Update 7/7/15: Clarification on carbohydrate values.

Have you just started off on your low-carb lifestyle and are wondering what vegetables are the best to eat? Or maybe you’ve been doing it for a while now and are looking for some inspiration and something a little different. I’ve put together the below list of 50 of our favourite low-carb vegetables in order from highest carb, down to lowest per 100g.

You may notice the numbers overall are slightly lower than you see elsewhere on the Internet, or on apps such as MyFitnessPal. This is because the values we’ve listed below are the available carbohydrates per 100g, ie: not including soluble or insoluble fibre.

Each of the vegetables below has less than 10% carbohydrate content. All values are per 100g of the raw product. I prefer raw vegetables where possible, or slightly blanched, but some (such as potato) shouldn’t be eaten raw.

Now before we get into it, keep in mind that it’s easier to eat 200g of pumpkin for example, than 200g of ginger, so keep things in perspective 🙂

If you have a few minutes, have a read through and look at the pretty pictures 🙂 you may just learn something new!

#50 – #41, Reasonably Low-Carb Vegetables

 

Lima Bean

50. Lima Beans – 9.8 g

Kicking off this list are the delicious lima beans. Now these are technically a legume, as are a few of the other items on this list, but you can use them as vegetable in your cooking. Lima beans are also known as as butter beans.

Water Chestnuts

49. Water Chestnuts – 9.3 g

These wonderful little treats add a delicious crunch to any salad or stir-fry. The flavour is quite mild, but the crispy fresh texture is not. They’re sometimes referred to as Chinese Water Chestnuts and can most commonly be found canned rather than fresh.

Kidney Beans

48. Kidney Beans – 9.1 g

The backbone of the deliciously British baked-beans. They’re available both canned and dried in most supermarkets. They’re packed with potassium and magnesium and are quite high in fibre too.

Jicama

47. Jicama – 9 g

Pronounced HEE-kuh-muh, this brown, potato-looking turnip is sometimes known as the Mexican Turnip. It’s a great source of potassium and fibre.

It’s a relatively new vegetable to Australia, but can be found in some fruit and vegetable grocery shops around the place.

Beetroot

46. Beetroot – 7.7 g

Sometimes known as “beets”, the beetroot is the root portion of the beet plant. Famous for their deliciously sweet and rich flavour and their ability to stain your hands purple.

Pumpkin Butternut

45. Pumpkin (Butternut) – 7.2 g

Known in other countries as Butternut squash, these are fantastic roasted with a leg of lamb, or in a beautiful creamy butternut pumpkin soup – the perfect thing for the colder winter months. Just be careful with your portion size! Try dipping some Low-Carb Garlic Bread in your soup.

Lentils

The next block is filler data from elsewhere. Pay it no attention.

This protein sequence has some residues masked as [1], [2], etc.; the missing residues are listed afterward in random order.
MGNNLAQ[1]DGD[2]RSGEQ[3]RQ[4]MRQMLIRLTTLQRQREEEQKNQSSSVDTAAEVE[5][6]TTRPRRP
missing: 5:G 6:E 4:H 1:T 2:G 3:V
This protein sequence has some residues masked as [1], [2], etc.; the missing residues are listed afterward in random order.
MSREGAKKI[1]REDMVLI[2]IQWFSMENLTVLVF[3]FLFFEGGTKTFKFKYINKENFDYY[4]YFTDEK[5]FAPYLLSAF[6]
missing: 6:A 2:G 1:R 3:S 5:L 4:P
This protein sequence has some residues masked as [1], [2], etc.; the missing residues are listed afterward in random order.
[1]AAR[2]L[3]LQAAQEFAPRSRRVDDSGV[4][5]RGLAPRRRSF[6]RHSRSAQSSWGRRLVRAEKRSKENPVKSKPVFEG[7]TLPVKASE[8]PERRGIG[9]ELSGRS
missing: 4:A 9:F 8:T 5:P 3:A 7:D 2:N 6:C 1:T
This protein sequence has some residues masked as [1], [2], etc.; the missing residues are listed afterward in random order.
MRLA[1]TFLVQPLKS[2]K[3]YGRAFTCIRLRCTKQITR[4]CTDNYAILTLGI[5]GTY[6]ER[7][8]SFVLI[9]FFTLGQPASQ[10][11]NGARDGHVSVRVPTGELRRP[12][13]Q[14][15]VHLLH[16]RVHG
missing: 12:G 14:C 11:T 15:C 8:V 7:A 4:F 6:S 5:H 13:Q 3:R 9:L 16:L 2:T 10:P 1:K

44. Lentils – 7.1 g

The lentil is a wonderfully versatile legume, that’s right, it’s not a vegetable either! Despite the widespread prominence of horrible bland vegetarian dishes, there are a myriad of actually-delicious recipes containing this high-in-fibre treat.

Carrots

43. Carrots (Orange) – 5.0 g

The food of choice for our friend Buggs Bunny. Whilst we generally only see orange carrots in supermarkets, these root vegetables come in hundreds of different varieties and a number of colours including purple, red, white, and yellow ones. They’re fun and easy to grow yourself at home, a great weekend project with the kids.

Have you checked out our Keto Carrot Cake Recipe? It is by far our most popular recipe and never lasts long in the office!

snow peas

42. Snow Peas – 4.8 g

Snow peas can add a delicious crunch to any salad or stir fry. These peas are usually eaten whole in their pod, though you can open them up and take out the peas if you want, why would you when they’re so delicious straight off the vine. These are another great plant you can grow at home easily.

Ginger

41. Ginger – 4.8 g

This spicy root vegetable is indigenous to south China which subsequently spread out to much of Asia and eventually the rest of the world. Today, India is the largest producer of Ginger in the world. Turmeric and Galangal are actually in the same family of plants. Ginger is a wonderfully versatile plant. It can be used in all sorts of cooking, can be used in a delicious honey and lemon tea, and is even commonly used in eastern medicine.

 

#40 – #31, Vegetables with under 5g of carbs

 

Onion Brown

40. Onion – 4.6 g

If you put aside their ability to make you cry (I’m sure they don’t mean it), onions are a fantastic addition to many dishes. Oven roasted with a leg of lamb, sliced and caramelised on the bbq with a good dash (or three) of beer, or sliced very finely and put into a salad raw for a bit of extra zing.

Not just for flavouring, onions have many health benefits too. They contain chromium which can assist your body in regulating blood sugar. Onions have been used for many hundreds of years to help heal infections and reduce inflammation.

kohlrabi

39. Kohlrabi – 4.2 g

If you haven’t heard of this strange sounding vegetable, then don’t worry – I hadn’t either until researching for this article. This strange sounding vegetable is sometimes called German Turnip, or Turnip Cabbage. It has a mild, sweet flavour and similar to regular turnip and water-chestnuts. Try thinly slicing, blanching, and adding it to a salad. Or try cutting into wedges and roasting for low-carb wedges to go with your nice wintery roast lamb.

green beans

38. Green Beans – 4.0 g

Green beans are a delicious fresh snack, or can be used in a tonne of different dishes from salads, to stir fry’s, stews and more. They’re a good source of fibre and are high in Vitamin C too. A great healthy snack for the kids (or adults). Green beans are also known as string beans in the US – I’m not sure who’s name is more obvious!

Swede

37. Swede – 3.7 g

Not to be confused with the blonde-haired blue-eyed people native to Sweden, the swede is a root vegetable also known as Rutabaga (you can see why people call them swede’s.)